Twitter, the 140-character microblogging service, is unprofitable. In fact, it's lost $70 million so far this year. But it's worth billions of dollars. And it's about to make some people very rich. (Not you.)
The next stock market hysteria is here: Twitter's S-1 filing with the SEC, detailing brand new information about the hot ticket company, is now public. It's a money-loser, but will be the biggest financial craze since Facebook—let's dig in.
Here's what we now know about Twitter and its impending initial public offering:
- It will trade under the symbol TWTR
- The IPO will raise $1 billion
- Jack Dorsey owns 4.9 percent of the company, Ev Williams 12 percent, and CEO Dick Costolo 1.6 percent. They are all going to become very, very rich, in varying degrees. Poor Dick! Just kidding, that's still a lot. Outside investors will also score tens or hundreds of millions of dollars for themselves.
- Twitter is not profitable. It lost almost $70 million in the first six months of 2013, and has never been profitable—though revenues were $28 million in 2010, and $316 million last year. That's a big jump, but doesn't negate the fact that this business doesn't turn a profit.
- Twitter currently has 215 million monthly active users—less than expected. Facebook has over a billion.
- CEO Dick Costolo draws an annual salary of $200,000, though it was just reduced to $14,000 this summer—he also made about $10 million in stock, so good deal overall.
- Twitter is very proud of the way Wheat Thins and other cool brands seed the internet with viral gruel
- Twitter claims only 5% of its accounts are fake, which seems very, very low.
- Twitter co-founder Biz Stone isn't mentioned once in the S-1. Huh.
- Twitter says investors should be interested because of the data you provide for free is valuable:
Access to Actionable Data. Our platform enables data partners to analyze and act upon data that is current, unfiltered and public. Our data is the foundation for applications and tools that can draw relationships between social interactions and business results, and even derive signals that influence economic, political and public health and safety decisions.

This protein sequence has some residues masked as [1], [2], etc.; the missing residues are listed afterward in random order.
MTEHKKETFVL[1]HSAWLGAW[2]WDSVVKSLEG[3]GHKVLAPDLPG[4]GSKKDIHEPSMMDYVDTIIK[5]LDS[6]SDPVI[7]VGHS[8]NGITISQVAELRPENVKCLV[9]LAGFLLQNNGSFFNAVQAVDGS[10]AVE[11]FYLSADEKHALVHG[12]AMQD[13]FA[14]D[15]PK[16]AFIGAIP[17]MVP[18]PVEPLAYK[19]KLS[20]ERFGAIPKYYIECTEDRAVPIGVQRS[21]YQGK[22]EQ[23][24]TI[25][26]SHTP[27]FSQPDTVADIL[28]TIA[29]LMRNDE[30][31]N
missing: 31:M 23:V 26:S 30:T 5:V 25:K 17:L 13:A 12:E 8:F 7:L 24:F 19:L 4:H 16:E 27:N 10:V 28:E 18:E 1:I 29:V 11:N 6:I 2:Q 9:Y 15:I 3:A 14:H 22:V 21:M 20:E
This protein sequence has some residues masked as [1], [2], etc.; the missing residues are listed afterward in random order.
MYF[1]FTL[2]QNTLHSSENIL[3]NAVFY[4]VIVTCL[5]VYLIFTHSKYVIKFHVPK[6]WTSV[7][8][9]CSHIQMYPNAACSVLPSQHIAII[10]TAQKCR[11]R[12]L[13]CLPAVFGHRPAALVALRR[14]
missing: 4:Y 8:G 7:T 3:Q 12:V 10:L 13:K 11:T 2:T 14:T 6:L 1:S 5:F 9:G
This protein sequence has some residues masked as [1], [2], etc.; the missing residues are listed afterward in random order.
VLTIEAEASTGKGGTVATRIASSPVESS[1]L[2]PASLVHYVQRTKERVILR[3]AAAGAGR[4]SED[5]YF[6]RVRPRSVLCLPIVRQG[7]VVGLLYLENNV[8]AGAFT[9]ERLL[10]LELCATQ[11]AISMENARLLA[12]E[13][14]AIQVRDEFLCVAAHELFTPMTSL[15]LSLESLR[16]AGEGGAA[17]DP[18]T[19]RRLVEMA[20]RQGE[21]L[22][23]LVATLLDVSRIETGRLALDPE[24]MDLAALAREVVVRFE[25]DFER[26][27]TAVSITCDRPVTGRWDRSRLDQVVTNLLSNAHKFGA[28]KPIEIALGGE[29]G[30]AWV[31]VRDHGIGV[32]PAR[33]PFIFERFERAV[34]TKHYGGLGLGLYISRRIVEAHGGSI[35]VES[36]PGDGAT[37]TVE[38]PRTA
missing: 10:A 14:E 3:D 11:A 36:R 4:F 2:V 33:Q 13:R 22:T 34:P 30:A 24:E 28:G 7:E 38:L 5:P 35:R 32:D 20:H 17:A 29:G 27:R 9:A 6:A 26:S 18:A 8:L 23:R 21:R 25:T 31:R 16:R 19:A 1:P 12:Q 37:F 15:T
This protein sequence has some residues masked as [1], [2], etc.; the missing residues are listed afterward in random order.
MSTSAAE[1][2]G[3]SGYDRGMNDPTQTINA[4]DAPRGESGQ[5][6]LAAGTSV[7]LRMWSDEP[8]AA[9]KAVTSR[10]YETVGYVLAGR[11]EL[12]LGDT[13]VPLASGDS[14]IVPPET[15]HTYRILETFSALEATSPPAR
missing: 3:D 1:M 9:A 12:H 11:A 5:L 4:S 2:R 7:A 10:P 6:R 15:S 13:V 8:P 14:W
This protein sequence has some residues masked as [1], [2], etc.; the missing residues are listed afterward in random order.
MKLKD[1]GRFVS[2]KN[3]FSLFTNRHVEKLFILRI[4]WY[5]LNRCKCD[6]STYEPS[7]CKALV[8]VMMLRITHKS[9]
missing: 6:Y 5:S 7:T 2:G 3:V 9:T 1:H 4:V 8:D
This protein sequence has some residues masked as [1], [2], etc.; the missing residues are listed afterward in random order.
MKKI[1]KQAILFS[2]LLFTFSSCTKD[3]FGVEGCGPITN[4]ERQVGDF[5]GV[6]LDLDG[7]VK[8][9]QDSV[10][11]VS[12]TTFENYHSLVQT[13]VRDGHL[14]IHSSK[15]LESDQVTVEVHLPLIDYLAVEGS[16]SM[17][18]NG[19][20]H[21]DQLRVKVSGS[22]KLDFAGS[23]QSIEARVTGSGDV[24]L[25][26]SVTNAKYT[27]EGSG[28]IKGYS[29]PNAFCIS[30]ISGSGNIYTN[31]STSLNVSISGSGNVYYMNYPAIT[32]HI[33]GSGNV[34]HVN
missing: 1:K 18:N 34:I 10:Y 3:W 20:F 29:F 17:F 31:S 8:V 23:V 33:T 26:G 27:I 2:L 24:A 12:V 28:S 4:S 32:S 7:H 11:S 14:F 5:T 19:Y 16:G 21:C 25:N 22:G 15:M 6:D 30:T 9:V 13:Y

Among the moments Twitter considers most valuable in its history as a communications platform: The death of Osama Bin laden, the discovery of ice on Mars, Nobukazu Kuriki's Everest ascent, the birth of the royal baby, and that stupid Oreo tweet during the Super Bowl halftime.
- Twitter has around $375 million in cash reserves right now.
- Roughly 85% of Twitter's revenue comes from selling ads, and the rest from licensing user data (from people like you!) to 3rd parties.
- This is what Twitter thinks about itself: "Twitter is a primary source of information and complements traditional media as a second screen, enhancing the overall experience of an event by allowing users to share the experience with other users in real time. We believe this makes Twitter the social soundtrack to life in the moment."
- Twitter admits it's almost completely reliant on the online advertising market: "We generate the substantial majority of our revenue from advertising. The loss of advertising revenue could harm our business."
Most regular people won't look at any of this—Twitter stock will move with zeal because it's TWITTER, and Twitter is an exciting thing to talk about! It's new, young, expanding, and even though it's bleeding millions of dollars and reliant almost completely on fickle ads, it will draw interest on its name alone. People will buy Twitter because it's Twitter. And it has to make money eventually, right? Right?